Afternoon Tea in Jerusalem Blog

In addition to my work as a business coach, one of my interests is blogging about life in Israel. This is a country full of contrasts – over eight million citizens living in an area the size of Wales. You can see snow and the lowest place on the globe in the same day. Although surrounded by geopolitical extremes, Israel has achieved a decade of high economic growth. My work brings me in contact with an array of new companies, exciting technologies and dynamic characters. Sitting back with a relaxing cup of strong tea (with milk), you realise just how much there is to appreciate in the Holyland. Large or small operations, private sector or non profit, my clients provide experiences from which others can learn and benefit.

So Israel is heading towards its fourth general election within 24 months. The Kenesset (Parliament) failed to pass the 2020 budget and thus the government automatically fell. In other words, despite controlling the Finance Ministry since December 2014, the Prime Minister has failed to deliver a budget since December 2018, and nothing serious is planned for 2021.

How can the economy carry on?

Earlier this morning, I listened to a seasonal wrap up of the global economy from the Economist Podcast Unit. (Recommended). Overall, the participants were cautiously optimistic for 2021. I could not offer the same prognosis for Israel.

I agree with S&P’s analysts that there are still strong fundamentals, like the balance of payments. And yes, Israel is riding the global trend, where investors are ploughing big money into hightech.

However, hightech represents about 15% of the economy. Around 95% of the economy is made up of small or medium sized businesses that are struggling.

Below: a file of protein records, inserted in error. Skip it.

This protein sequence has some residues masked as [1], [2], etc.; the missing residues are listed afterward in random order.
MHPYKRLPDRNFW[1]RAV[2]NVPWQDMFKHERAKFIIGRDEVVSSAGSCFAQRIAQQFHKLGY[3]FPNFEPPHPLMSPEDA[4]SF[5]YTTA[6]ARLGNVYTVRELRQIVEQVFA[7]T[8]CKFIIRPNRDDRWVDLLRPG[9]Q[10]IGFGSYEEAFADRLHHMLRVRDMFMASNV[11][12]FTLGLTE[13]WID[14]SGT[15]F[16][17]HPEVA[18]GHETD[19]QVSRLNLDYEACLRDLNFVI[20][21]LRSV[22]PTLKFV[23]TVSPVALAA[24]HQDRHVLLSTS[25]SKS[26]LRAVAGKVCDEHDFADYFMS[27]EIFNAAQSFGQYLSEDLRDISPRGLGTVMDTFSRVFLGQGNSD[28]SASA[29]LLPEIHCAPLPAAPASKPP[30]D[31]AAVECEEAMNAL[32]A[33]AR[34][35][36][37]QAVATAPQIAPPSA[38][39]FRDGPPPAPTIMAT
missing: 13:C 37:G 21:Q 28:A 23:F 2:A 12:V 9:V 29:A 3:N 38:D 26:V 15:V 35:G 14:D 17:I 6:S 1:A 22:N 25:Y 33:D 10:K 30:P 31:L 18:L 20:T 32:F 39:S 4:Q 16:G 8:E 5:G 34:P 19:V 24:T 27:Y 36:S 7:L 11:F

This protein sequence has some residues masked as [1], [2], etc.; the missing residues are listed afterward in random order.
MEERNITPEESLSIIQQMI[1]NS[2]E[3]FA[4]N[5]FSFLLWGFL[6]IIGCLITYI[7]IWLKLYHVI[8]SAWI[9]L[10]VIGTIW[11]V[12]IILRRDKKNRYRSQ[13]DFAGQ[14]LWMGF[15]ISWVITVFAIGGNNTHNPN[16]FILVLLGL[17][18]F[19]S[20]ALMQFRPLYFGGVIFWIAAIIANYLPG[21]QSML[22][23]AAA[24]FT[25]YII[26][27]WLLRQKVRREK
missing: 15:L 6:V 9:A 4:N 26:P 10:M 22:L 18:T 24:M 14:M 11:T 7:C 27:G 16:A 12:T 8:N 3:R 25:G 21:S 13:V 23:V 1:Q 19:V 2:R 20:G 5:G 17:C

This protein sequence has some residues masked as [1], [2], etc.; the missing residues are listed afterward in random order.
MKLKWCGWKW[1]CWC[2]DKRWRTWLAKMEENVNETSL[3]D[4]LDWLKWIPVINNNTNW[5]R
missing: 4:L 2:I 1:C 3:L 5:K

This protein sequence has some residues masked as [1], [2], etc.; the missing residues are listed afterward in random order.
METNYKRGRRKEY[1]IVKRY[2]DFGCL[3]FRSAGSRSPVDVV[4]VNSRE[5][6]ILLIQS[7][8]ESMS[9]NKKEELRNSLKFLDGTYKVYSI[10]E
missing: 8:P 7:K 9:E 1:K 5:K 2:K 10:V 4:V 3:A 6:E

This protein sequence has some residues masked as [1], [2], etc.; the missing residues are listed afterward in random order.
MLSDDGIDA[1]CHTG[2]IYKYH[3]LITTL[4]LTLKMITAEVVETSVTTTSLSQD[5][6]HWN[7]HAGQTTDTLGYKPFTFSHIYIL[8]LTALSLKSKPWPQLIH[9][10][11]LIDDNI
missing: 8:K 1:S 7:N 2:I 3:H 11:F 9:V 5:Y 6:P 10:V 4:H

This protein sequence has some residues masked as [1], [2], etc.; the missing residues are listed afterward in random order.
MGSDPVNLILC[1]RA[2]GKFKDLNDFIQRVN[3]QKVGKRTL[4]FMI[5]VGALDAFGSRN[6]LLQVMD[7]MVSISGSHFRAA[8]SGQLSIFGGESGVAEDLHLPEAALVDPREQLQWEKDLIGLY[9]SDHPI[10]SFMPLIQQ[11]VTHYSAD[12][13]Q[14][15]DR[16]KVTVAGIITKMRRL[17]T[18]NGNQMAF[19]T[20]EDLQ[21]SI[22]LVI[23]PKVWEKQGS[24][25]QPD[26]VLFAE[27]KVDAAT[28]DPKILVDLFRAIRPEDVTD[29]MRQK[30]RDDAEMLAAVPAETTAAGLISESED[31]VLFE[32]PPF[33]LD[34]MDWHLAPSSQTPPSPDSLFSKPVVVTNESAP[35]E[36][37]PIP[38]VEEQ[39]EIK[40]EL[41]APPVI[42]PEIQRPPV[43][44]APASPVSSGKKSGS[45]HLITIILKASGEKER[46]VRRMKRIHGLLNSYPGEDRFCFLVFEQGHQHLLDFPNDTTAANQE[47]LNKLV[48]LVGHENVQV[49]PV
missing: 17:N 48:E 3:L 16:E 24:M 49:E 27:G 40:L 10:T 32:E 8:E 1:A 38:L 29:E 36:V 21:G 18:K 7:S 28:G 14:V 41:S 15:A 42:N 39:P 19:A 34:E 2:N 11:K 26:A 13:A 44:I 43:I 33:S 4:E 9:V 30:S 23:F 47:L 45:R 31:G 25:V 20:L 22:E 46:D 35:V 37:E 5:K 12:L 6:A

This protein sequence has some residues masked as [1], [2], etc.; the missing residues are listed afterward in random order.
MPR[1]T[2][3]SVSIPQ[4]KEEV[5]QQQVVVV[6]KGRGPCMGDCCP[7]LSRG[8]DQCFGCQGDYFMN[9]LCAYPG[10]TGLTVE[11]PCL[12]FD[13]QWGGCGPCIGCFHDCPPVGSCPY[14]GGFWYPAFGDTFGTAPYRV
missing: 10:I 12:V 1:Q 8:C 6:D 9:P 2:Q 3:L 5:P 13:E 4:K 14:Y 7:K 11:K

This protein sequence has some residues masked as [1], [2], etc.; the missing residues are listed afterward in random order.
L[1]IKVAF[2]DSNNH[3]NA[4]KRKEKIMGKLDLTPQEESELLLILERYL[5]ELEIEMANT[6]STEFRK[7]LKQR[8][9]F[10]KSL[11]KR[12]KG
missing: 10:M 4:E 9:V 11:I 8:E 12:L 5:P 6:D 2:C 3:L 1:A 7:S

Last week, I was shopping in the centre of Jerusalem. In what is known as “the triangle”, a key retail area, I would estimate that around 15% – 20% of the premises had shut up shop and gone. I asked one well-known shop owner if he had been visited by local or central bureaucrats or politicians. As he said to me with a wry smile, “they are too busy”.

The Israeli economy has already contracted by nearly 3% this year. It is unlikely to make that up next year, even more so as the political uncertainty will continue until the early summer. (It is assumed that it will take a further 6-8 weeks after the election to form a coalition). Meanwhile, as the country approaches its third lockdown, unemployment remains at over 14%.

The government budget provides direction and guidance. No budget means that everyone is left to fight for the themselves. With healthy fundamentals, you can get away with that for a while. However, sooner rather than later, you end up destroying what has been created in the past.

It does not take two years to pass a budget. That is a sign of incompetence – politicians playing politics with the health of people’s finances – and those of their children – setting lives back years. I hope that those responsible for this negligence will be thrown out of power.


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